Fuller won the 6-mile heat race in 6:32.0.

   Fuller won the 4-mile heat race in 4:18.0.  Bill Tennill of Taylor, Texas finished in 2nd place driving his Fronty Ford Tennill special.

   Fuller finished 2nd in the 20-lap sweepstakes race behind Lee Bammel of Taylor, Texas who was driving his own Bammel special Fronty Ford #U2.  Fuller led the first 19 laps of this race before he blew a tire and dropped to 2nd place.

Feature race winner:  Lee Bammel of Taylor, Texas who was driving his own Bammel special Fronty Ford #U2.

 

July 4, 1928 – ½ mile oiled dirt oval – Speedway Park one mile north of  Cushing, Oklahoma – Sanctioned by the American Automobile Association (A.A.A.)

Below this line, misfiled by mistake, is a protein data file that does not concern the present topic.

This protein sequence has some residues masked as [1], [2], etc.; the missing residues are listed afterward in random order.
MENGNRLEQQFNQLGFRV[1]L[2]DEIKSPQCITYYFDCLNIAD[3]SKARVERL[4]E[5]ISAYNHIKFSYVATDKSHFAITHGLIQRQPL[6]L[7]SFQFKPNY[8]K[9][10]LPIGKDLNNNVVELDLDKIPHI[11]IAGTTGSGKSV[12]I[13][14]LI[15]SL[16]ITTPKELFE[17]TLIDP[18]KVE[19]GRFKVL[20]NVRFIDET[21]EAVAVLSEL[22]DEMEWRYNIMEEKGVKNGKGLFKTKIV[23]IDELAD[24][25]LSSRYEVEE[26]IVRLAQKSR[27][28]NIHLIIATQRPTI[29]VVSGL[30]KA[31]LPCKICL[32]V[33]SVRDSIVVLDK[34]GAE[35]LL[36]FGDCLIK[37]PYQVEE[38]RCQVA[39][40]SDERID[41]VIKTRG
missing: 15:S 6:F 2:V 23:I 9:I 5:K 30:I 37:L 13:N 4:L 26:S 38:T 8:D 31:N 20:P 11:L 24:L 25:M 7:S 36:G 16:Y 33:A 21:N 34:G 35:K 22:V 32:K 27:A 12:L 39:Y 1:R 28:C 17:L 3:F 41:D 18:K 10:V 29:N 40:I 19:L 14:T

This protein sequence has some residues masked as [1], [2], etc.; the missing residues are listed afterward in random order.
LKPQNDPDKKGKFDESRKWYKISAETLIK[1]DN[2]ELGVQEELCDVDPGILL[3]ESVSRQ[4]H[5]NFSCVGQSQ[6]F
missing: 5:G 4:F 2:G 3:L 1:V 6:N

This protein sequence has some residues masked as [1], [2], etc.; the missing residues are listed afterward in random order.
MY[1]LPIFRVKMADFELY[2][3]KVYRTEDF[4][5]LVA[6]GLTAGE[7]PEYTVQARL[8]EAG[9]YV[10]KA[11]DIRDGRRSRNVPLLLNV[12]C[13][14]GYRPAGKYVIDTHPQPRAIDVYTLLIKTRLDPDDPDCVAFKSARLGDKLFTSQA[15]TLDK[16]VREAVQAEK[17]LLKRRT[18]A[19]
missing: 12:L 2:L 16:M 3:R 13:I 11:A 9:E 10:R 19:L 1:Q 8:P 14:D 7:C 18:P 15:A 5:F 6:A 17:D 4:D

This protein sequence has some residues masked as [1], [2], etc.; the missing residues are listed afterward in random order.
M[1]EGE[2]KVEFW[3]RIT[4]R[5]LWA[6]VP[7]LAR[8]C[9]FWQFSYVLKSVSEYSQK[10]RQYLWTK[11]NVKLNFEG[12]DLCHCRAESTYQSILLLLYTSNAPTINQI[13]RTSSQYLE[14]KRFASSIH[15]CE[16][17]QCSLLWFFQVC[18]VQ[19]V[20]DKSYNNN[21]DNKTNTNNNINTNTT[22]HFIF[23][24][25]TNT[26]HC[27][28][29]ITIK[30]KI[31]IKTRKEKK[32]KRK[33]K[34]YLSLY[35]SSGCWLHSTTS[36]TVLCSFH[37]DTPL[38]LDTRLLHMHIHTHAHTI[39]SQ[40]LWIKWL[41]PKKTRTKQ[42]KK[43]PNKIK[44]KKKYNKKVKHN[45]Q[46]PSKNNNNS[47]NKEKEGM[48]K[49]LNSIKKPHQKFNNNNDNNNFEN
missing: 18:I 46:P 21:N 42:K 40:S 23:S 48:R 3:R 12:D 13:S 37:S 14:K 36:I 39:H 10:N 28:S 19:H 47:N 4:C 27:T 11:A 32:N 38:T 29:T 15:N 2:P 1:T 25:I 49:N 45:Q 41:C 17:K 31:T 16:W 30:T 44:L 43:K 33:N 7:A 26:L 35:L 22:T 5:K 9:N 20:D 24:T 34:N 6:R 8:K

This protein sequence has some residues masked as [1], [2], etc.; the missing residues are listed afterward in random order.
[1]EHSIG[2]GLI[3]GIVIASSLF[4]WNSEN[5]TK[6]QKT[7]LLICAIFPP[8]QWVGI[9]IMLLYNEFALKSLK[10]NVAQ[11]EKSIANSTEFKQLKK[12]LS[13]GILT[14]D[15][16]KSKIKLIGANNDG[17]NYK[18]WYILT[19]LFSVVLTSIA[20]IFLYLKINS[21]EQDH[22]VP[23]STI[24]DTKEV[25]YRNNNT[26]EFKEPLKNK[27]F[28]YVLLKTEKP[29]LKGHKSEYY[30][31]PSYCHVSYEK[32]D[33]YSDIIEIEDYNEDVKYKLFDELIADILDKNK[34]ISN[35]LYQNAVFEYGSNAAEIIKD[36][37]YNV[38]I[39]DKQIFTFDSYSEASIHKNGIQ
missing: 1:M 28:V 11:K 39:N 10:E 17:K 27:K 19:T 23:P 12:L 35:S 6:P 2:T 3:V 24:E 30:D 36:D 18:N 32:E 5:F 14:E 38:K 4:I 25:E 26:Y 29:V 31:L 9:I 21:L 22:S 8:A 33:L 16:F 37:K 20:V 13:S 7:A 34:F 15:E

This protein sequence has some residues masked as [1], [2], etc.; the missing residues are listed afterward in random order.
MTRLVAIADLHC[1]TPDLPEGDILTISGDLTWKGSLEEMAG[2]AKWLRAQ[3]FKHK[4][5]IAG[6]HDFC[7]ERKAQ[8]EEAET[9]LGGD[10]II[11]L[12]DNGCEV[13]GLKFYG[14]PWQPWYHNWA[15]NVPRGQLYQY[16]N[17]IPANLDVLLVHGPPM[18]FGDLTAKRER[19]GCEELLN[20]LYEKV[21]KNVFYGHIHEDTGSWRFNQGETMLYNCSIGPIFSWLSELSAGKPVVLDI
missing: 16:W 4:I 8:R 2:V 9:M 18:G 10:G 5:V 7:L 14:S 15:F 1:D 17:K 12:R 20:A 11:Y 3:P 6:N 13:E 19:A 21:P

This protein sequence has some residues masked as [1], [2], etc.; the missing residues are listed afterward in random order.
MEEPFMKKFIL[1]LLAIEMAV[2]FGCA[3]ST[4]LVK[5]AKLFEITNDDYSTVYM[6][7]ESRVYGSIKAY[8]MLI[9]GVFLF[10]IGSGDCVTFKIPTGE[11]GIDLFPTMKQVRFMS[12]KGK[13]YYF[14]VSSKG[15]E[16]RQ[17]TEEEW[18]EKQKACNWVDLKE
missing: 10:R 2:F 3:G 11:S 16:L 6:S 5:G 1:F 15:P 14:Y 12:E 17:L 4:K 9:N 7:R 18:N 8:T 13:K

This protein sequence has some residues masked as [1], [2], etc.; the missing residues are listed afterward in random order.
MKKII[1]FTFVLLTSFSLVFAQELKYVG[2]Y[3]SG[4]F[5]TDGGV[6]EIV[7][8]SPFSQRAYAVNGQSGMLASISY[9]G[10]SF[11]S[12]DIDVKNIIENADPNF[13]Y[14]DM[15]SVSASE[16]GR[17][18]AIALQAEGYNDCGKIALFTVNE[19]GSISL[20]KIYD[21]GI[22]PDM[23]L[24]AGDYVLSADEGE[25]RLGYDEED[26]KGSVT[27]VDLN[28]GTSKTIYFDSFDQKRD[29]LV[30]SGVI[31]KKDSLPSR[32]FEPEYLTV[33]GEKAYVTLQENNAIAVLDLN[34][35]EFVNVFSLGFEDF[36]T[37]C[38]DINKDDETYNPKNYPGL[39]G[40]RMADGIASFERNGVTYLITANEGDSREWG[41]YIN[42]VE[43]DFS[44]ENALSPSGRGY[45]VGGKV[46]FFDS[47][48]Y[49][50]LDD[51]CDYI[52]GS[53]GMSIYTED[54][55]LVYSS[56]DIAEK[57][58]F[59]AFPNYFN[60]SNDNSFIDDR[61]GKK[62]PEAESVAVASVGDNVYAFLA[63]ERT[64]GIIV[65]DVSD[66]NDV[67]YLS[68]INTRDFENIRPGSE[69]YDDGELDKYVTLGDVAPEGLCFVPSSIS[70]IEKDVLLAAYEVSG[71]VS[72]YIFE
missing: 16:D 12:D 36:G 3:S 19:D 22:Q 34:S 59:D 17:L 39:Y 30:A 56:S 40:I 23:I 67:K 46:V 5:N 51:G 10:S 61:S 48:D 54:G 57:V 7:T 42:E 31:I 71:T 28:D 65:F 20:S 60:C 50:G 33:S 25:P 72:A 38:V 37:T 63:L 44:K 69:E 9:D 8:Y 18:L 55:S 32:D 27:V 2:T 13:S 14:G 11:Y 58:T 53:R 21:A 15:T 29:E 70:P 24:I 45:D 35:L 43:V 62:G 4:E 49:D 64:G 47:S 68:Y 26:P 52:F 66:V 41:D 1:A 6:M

Car:  Gallivan Ford #30-30 that was co-owned by Andrew “Cokey” Fuller of Arkansas City and Joe Hutchinson, and was driven on this day by Fuller.

Finish:  Fuller ran the 2nd fastest time trial, going two laps in 58.4 seconds.  The only man to run a faster time trial was John Boling of Tulsa, Oklahoma.

   Fuller won the 3-lap championship dash in 1:28.0, finishing ahead of Earl L. Hovenden of Arkansas City, Kansas who was driving the #K-1 Kerbs special owned by Leonard Kerbs of Otis, Kansas.

  Fuller finished 4th in the 15-lap heat race behind Earl L. Hovenden of Arkansas City, Kansas who was driving the #K-1 Kerbs special owned by Leonard Kerbs of Otis, Kansas; Russell D. Hill of Arkansas City, Kansas who was driving his own Laurel special and Art Hutchin who was driving car #101 Hutchins special.  Fuller had dropped out of this race on the 8th lap with engine trouble, but then reentered the race two laps behind and had made up one of those two laps by the end of the race.